Fr Tom O’Brien Address for London Climate Action Week Interfaith Service

Father Tom O’Brien, Parish Priest of Our Lady Immaculate and St Andrew, Hitchin, and member of Westminster Justice and Peace Commission, gave the following address at the online interfaith service to mark the start of London Climate Action Week “Take Care for our common home” on 27th June 2021.

Coming together as we are today, united in a passionate concern for our common home and sharing our insights and beliefs, is precisely what Pope Francis wanted to happen when, in 2015, he wrote a letter to everyone in the world called Laudato Si or Praise be to you. Recognising that we face a catastrophic crisis, Pope Francis publicly proclaimed and clarified our deep concern for the destruction happening to our planet. He also recognised that this crisis can only be addressed together and globally. Whatever our differences of faith or of non-faith, we are all united in our growing concern for the future of our planet. The letter spells out the challenges we face clearly and succinctly and also recognises that we need to act now before it’s too late.

We believe that God called us to be stewards of creation which Pope Francis summarises as cultivating, ploughing, working, as well as caring, protecting, overseeing and preserving the natural world. This implies a relationship of mutual responsibility between human beings and nature. Each community can take from the bounty of the earth whatever it needs for subsistence, but it also has the duty to protect the earth and to ensure its fruitfulness for coming generations. It is a call to work with a creation that is only too willing to work with us.

The letter recognises that: “We urgently need a humanism capable of bringing together the different fields of knowledge, including economics, in the service of a more integral and integrating vision. Today, the analysis of environmental problems cannot be separated from the analysis of human, family, work related and urban contexts, nor from how individuals relate to themselves, which leads in turn to how they relate to others and to the environment” (#141).

Throughout the letter care for the earth is conjoined with care for the poor. They are indispensably connected. Laudato Si: “The human environment and the natural environment deteriorate together; we cannot adequately combat environmental degradation unless we attend to causes related to human and social degradation. In fact, the deterioration of the environment and of society affects the most vulnerable people on the planet: ‘Both everyday experience and scientific research show that the gravest effects of all attacks on the environment are suffered by the poorest'” (#48).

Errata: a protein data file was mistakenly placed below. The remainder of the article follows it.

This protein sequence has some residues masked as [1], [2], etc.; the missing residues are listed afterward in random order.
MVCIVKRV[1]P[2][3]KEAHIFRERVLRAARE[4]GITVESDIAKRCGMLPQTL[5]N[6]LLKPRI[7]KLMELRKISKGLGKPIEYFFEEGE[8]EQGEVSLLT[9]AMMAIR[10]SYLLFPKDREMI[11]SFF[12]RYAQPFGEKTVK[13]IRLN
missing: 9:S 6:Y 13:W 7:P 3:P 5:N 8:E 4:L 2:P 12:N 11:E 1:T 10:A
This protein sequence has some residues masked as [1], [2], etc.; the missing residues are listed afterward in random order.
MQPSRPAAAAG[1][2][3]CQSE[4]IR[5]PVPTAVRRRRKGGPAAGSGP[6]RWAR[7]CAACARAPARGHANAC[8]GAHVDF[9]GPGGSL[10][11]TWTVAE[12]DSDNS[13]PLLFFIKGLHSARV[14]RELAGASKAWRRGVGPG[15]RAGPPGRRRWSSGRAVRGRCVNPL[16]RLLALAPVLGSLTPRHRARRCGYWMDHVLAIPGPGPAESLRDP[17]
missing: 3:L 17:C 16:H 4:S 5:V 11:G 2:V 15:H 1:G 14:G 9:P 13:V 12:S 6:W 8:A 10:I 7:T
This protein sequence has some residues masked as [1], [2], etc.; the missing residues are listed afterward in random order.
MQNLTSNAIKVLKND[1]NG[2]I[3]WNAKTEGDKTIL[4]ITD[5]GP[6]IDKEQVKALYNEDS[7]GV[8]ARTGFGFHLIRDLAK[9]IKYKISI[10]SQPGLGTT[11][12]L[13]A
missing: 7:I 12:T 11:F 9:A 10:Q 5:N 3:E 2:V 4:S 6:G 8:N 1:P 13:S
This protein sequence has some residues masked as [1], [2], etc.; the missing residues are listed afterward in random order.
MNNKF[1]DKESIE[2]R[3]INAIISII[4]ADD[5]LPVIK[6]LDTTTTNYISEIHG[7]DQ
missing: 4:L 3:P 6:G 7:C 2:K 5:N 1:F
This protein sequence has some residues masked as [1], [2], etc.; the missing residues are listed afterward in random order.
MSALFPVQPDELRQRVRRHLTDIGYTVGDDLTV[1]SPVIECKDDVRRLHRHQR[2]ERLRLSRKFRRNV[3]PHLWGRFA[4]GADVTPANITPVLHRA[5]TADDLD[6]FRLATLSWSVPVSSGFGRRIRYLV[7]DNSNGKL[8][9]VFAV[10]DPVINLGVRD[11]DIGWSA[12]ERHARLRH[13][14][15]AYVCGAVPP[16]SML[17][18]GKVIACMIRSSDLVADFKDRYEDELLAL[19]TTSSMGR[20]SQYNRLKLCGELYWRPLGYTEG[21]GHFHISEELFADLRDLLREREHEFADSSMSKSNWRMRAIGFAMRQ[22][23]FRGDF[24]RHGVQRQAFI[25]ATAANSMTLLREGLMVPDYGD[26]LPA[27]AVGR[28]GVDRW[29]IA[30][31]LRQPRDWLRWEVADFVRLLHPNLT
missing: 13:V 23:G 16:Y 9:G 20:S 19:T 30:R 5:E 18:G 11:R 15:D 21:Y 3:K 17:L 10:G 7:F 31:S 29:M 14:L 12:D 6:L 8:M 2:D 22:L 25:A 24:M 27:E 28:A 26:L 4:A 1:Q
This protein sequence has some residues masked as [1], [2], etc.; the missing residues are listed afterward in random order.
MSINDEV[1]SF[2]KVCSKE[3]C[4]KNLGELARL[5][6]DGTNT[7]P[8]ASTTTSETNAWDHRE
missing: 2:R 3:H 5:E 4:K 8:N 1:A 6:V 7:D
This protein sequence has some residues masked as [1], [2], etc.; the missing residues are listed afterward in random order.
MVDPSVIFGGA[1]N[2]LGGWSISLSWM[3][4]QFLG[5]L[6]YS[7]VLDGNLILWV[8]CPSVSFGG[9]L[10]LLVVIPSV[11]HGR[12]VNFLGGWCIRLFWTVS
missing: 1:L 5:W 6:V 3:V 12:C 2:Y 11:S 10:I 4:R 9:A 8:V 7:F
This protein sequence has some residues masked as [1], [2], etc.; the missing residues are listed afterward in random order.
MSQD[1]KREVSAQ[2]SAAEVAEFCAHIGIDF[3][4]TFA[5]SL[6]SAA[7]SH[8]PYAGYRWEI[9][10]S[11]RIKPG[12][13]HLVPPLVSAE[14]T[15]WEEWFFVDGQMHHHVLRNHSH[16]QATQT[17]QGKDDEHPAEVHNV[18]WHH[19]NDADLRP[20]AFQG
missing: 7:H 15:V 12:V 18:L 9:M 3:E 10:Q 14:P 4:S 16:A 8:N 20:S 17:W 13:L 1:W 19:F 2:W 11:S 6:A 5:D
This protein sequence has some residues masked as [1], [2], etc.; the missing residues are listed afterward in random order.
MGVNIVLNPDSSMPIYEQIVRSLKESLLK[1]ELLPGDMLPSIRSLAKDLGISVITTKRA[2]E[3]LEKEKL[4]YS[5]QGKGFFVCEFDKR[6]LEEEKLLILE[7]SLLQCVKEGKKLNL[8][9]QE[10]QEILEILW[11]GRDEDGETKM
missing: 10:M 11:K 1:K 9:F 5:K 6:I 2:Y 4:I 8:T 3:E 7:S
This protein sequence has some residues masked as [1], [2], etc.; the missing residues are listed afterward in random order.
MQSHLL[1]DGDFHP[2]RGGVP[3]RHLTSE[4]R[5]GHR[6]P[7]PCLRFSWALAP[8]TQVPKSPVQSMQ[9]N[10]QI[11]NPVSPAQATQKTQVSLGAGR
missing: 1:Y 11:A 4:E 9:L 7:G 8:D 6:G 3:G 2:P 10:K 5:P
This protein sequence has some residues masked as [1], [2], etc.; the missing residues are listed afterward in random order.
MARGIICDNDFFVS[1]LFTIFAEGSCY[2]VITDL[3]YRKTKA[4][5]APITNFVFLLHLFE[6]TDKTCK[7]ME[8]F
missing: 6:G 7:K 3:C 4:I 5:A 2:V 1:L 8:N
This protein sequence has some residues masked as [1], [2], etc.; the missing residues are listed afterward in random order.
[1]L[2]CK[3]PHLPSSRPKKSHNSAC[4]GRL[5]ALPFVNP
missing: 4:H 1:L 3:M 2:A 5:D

Our exploitation and abuse of the resources of the earth have led to increased Tsunamis, a continuing global rise in temperature that affects climate in a way that the poor, who depend on the land for sustenance, face long term droughts leading to a lack of clean water and starvation (25,000 a day, UN). Seeking survival leads them into underpaid jobs in which they are exploited, their basic rights are ignored and their freedom denied, so that we can have cheaper food and cheaper clothes to which they have no access. Laudato Si states There can be no renewal of our relationship with nature without a renewal of humanity itself. There can be no ecology without an adequate anthropology” (#118).

We are called to an inner conversion to a radical change in lifestyle, to living more simply, being less wasteful, to recycle and re-use, to be more generous to those in need. We must urgently lobby the government not to decrease our overseas support aid and even increase it.

Some of the fastest growing businesses in America are in energy efficiency and renewable energy helping produce the same output for half the energy.”

Businesses, who promote sustainability through the supply chain, have reduced their costs. They see pollution as a form of waste.

An organization that doesn’t waste anything is proved to be more efficient and more profitable.

Young people, led by the likes of Greta Thunberg, are calling for and fighting for a radical reduction in Co2 emissions. The recent G7 meeting has committed to fading out the use of fossil fuels and investing in renewable energy.

Being positive and hopeful is actually an important way to combat climate change. “We must look toward our positive shared future. The more we articulate the ability to get to that place, the more likely we are to get there.”

Expression of Hope;

Encouragingly, in Laudato Si, Pope Francis adds:

“Yet all is not lost. Human beings, while capable of the worst, are also capable of rising above themselves, choosing what is good, and making a new start, whatever their mental and social conditioning. We are able to take an honest look at ourselves, to acknowledge our deep dissatisfaction, and to embark on new paths. No system can completely suppress our openness to what is good, true and beautiful. I appeal to everyone throughout the world not to forget this dignity which is ours. No one has the right to take it from us. (#205)”

This was the first time London Climate action week had held an interfaith service and it was organised by South London interfaith group and Faiths Forum for London. Among the wide range of speakers there was humanist Richard Norman and pagan Robin Horne. Dr Ruth Valerio of Tearfund, Rabbi Jonathan Wittenberg, Zahra Kanani from Streatham mosque, Zoroastrian Vista Khosravi, Robert Harrap General director of SGI-UK, Sikh Balbir Singh Bakshi and Jain Varsha Dodhia all spoke about what there faith teaches about Creation and some of the practical actions their communities have undertaken. Bishop Karowei Dorgu, Anglican Bishop of Woolwich spoke about Southwark as an eco-diocese and what parishes are doing.

The recording can be found at: